Pediatric-onset lupus erythematosus (pSLE) frequently involves care coordination between rheumatologists and nephrologists. Almost half of all patients with pSLE will develop some form of lupus nephritis, which requires prolonged (and often toxic) therapy.
Clinical guidelines don’t just happen. Consensus-building takes time and should be supported by exhaustive, quantifiable research. Even after a treatment consensus is reached, it must be updated to reflect new medications, treatment pathways, and techniques. For conditions in which treatment typically intersects with more than one specialty, consensus can be even more difficult to reach.
Pediatric-onset lupus erythematosus (pSLE) frequently involves care coordination between rheumatologists and nephrologists. Almost half of all patients with pSLE will develop some form of lupus nephritis (LN), which requires prolonged—and often toxic—therapy and can result in increased risk for renal failure, cardiovascular disease, and the granddaddy of them all: death.
Guidelines for when to perform a first biopsy for adult patients with SLE are well-established. But, according to the authors of a new research article in Pediatric Rheumatology, “Pediatric rheumatologists and nephrologists worry that applying these guidelines to all children may be inappropriate, and the editorial accompanying the publication of the ACR guidelines warns that they should not be applied to children or even adult males. However, pediatric specific guidelines are currently not available.”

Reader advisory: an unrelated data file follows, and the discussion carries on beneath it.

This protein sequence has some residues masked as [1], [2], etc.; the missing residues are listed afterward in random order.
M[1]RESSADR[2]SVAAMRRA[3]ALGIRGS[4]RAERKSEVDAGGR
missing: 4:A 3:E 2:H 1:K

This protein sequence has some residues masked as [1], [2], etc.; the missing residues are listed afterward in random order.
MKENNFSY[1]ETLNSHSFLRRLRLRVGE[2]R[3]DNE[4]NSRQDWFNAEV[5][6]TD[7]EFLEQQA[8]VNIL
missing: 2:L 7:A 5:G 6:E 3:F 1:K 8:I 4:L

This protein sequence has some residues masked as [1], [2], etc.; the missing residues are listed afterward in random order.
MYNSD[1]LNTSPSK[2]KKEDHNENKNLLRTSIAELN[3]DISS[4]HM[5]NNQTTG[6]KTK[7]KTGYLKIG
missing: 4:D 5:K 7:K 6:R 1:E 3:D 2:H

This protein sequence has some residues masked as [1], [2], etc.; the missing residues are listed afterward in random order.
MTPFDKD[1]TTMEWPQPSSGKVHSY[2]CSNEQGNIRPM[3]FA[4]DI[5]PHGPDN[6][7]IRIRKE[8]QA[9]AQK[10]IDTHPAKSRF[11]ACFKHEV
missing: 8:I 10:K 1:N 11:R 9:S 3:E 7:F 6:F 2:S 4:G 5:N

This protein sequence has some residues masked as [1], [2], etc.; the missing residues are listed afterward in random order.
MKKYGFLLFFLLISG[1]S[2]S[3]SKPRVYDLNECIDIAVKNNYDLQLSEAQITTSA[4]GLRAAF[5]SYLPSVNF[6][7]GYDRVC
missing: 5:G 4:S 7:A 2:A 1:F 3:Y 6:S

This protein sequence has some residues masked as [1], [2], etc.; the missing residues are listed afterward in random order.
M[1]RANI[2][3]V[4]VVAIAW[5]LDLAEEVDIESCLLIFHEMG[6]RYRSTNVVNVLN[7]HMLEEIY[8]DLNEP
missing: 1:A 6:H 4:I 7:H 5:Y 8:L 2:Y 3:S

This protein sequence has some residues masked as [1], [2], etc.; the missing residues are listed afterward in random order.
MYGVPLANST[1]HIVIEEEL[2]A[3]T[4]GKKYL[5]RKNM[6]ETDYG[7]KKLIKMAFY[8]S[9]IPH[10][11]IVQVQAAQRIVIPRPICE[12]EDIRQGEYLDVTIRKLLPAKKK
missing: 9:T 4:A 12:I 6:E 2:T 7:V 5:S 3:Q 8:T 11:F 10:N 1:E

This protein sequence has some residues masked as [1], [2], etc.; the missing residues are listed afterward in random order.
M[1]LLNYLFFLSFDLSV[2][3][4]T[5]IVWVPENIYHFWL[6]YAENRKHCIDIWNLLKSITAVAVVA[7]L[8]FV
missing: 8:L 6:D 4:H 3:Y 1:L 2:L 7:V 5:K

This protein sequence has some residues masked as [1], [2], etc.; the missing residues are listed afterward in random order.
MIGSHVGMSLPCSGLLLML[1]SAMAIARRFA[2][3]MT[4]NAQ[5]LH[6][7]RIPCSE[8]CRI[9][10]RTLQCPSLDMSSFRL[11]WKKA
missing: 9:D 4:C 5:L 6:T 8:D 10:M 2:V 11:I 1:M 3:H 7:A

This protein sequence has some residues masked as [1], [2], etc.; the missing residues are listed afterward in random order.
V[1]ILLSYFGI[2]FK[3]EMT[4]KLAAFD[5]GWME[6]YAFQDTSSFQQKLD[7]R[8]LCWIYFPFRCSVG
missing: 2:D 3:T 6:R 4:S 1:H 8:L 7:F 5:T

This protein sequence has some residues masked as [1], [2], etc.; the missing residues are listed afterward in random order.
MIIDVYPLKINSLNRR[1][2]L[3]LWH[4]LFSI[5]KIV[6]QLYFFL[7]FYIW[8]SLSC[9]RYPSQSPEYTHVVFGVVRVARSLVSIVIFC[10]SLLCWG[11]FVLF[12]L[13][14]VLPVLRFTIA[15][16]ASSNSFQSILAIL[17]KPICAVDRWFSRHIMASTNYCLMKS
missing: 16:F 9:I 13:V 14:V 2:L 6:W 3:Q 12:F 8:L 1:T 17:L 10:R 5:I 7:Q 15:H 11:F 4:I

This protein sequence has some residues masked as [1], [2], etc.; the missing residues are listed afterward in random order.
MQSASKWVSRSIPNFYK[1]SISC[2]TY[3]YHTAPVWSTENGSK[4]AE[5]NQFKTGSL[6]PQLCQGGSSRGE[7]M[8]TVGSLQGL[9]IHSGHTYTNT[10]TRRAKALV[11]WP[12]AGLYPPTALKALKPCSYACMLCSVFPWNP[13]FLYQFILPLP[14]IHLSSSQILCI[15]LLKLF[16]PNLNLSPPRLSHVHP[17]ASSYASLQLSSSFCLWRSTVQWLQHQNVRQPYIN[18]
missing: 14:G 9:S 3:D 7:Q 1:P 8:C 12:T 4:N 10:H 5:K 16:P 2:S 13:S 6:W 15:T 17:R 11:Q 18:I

The research article involved a web-based survey designed to assess current practice patterns among pediatric nephrologists and pediatric rheumatologists. The survey was distributed to members of Midwest Pediatric Nephrology Consortium and the Childhood Arthritis and Rheumatology Research Alliance. More than 100 rheumatologists and more than 70 nephrologists responded to the survey.
Survey questions were based on 4 categories: Decision-making for first biopsy; collaboration with colleagues; decision-making for repeat biopsy; and overall biopsy procedures. Among the research article’s more interesting findings:
The authors note that while collaboration between the specialties is strong, “…there is a wide variation in approaches to performing and interpreting biopsies in pSLE among both sub-specialties… Pediatric rheumatologists and nephrologists appear to value guidelines such as those published by the ACR, based on the high proportion who stated that they use them. However, the number of respondents who deviated based on pediatric definitions of proteinuria suggests that pediatric guidelines might be useful.”
The authors suggest a multi-specialty collaboration to find ways to improve the diagnosis and treatment of LN. “Variability around practice remains significant and it is becoming clear in medicine that standardization can greatly improve outcomes,” the authors note.